Hunter vs. Werholtz
FILED United States Court of Appeals Tenth Circuit
October 15, 2007
Elisabeth A. Shumaker UNITED STATES CO URT O F APPEALS Clerk of Court TENTH CIRCUIT
JOE L. HUN TER, Petitioner - A ppellant, v. ROGER W ERHOLTZ, Secretary of Corrections; LOU IS E. BRU CE, W arden, Hutchinson Correctional Facility; STA TE O F KANSAS; PHILL KLINE, Respondents - Appellees. No. 07-3058 (D.C. No. 06-CV-3241-KHV) (D . Kan.)
Before BR ISC OE, EBEL, and M cCO NNELL, Circuit Judges.
Joe Larry Hunter, a state prisoner proceeding pro se, seeks a certificate of appealability ("COA") authorizing him to appeal the denial of his 28 U.S.C. § 2254 petition for a writ of habeas corpus. Hunter specifically alleges that the Kansas trial court violated his constitutional rights by using his prior convictions to calculate his criminal history score, even though a jury had not determined the fact of those convictions beyond a reasonable doubt. Because the United States Supreme Court has rejected Hunter's theory, we DENY his application.
Background Hunter pled no contest to charges of (1) aggravated battery on a law
enforcement officer and (2) obstructing official duty. The K ansas trial court sentenced Hunter to 38 months in prison for the former charge and 12 months in county jail for the latter, with the terms to run consecutively. In sentencing Hunter, the trial court factored Hunter's prior criminal convictions into its determination of his criminal history score. See Kansas Sentencing Guidelines Act, Kan. Stat. Ann. § 21-4701 et seq. Hunter alleges that this course of action was unconstitutional because it denied him the opportunity to have a jury determine whether he had in fact been convicted of the earlier crimes. Hunter appealed his conviction to the Kansas Supreme Court, which affirmed in part and dismissed in part. Hunter then sought habeas relief pursuant to 28 U.S.C. § 2254. The federal district court overruled Hunter's habeas petition, and Hunter now seeks a COA to appeal that decision. II. Discussion The Antiterrorism and Effective Death Penalty Act of 1996, Pub. L. 10432, 110 Stat. 1214, circumscribes our review of Hunter's appeal. Unless Hunter has made "a substantial showing of the denial of a constitutional right," we may not grant his request for a COA. 28 U.S.C. § 2253(c)(2). To overcome this hurdle, Hunter must show "that reasonable jurists could debate whether . . . the petition should have been resolved in a different manner or that the issues -2-
presented were adequate to deserve encouragement to proceed further." Fleming v. Evans, 481 F.3d 1249, 1254 (10th Cir. 2007) (quoting Slack v. M cDaniel, 529 U.S. 473, 484 (2000)). The Supreme Court, in a line of cases stemming from Almendarez-Torres v. United States, 523 U.S. 224 (1998), has squarely rejected Hunter's constitutional theory. See United States v. Booker, 543 U.S. 220, 244 (2005) (holding that "[a]ny fact (other than a prior conviction) which is necessary to support a sentence exceeding the maximum authorized by a plea of guilty . . . must be admitted by the defendant or proved to a jury beyond a reasonable doubt") (emphasis added). In Almendarez-Torres, the Court noted that "recidivism . . . is a traditional, if not the most traditional basis for a sentencing court's increasing an offender's sentence." 523 U.S. at 243. As such, the government need not charge the fact of an earlier conviction in the indictment. Id. at 226-27. For his part, Hunter relies heavily on Apprendi v. New Jersey, 530 U.S. 466 (2000), asserting that Apprendi requires that the state charge in an indictment and prove to a jury beyond a reasonable doubt the facts related to a prior conviction. Far from proving his point, however, Apprendi forecloses Hunter's argument. 530 U.S. at 476 ("Other than the fact of a prior conviction, any fact that increases the penalty for a crime beyond the prescribed statutory maximum must be submitted to a jury, and proven beyond a reasonable doubt.") (emphasis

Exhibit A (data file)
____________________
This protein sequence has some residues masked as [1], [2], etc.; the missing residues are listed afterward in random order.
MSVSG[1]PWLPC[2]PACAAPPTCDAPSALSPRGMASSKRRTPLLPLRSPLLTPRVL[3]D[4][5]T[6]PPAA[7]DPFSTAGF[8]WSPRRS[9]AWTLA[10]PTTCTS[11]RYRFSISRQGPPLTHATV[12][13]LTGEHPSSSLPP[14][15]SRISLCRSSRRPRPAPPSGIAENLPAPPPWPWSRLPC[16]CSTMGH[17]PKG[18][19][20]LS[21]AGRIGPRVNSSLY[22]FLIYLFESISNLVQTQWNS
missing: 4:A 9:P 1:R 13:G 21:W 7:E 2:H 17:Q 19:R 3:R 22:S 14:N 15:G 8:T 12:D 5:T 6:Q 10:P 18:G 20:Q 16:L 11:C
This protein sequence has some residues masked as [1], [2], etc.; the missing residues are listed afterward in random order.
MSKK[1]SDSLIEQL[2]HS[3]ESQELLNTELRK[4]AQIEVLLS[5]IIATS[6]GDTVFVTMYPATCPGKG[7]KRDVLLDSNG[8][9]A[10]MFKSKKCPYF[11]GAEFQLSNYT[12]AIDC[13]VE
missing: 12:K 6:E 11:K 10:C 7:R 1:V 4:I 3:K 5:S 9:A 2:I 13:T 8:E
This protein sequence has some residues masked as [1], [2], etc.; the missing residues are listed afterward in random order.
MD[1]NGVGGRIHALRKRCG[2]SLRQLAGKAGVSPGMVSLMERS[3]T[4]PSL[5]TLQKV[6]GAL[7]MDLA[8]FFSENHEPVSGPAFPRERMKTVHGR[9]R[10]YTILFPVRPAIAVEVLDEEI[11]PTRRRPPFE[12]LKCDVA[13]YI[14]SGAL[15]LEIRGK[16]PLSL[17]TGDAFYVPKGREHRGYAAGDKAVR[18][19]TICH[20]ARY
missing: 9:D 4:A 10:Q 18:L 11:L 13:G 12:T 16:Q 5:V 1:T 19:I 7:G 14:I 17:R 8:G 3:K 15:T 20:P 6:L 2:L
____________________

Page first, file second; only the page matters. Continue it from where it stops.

added). 1 As noted above, Booker recently reaffirmed this recidivism exception to the Court's recent Sixth Amendment jurisprudence. See 543 U.S. at 244. And, of course, this court continues to apply the exception. United States v. M oore, 401 F.3d 1220, 1223-24 (10th Cir. 2005); see also United States v. Delacruz-Soto, 414 F.3d 1158, 1164 n.2 (10th Cir. 2005) (noting that Almendarez-Torres forecloses argument that a jury, not the sentencing court, must find that defendant had prior convictions). III. Conclusion Because Hunter cannot make a "substantial showing of the denial of a constitutional right," we DENY his request for a COA and DISM ISS his petition.
ENTERED FOR THE COURT
David M . Ebel Circuit Judge
Apprendi mentioned the possibility that "Almendarez-Torres was incorrectly decided," 530 U.S. at 489, and other members of the Court have since seconded this concern, see Shepard v. United States, 544 U.S. 13, 27 (2005) (Thomas, J., concurring in the judgment) (noting that "Almendarez-Torres . . . has been eroded . . . and a majority of the Court now recognizes that [it] was w rongly decided"). Despite the Court's cadre of doubting Thomases, it has continually reaffirmed the recidivism exception announced in Apprendi. See Booker, 543 U.S. at 244. The Supreme Court may overrule Almendarez-Torres some day, but we may not "presume to do so for the Court." United States v. M oore, 401 F.3d 1220, 1224 (10th Cir. 2005). -4-
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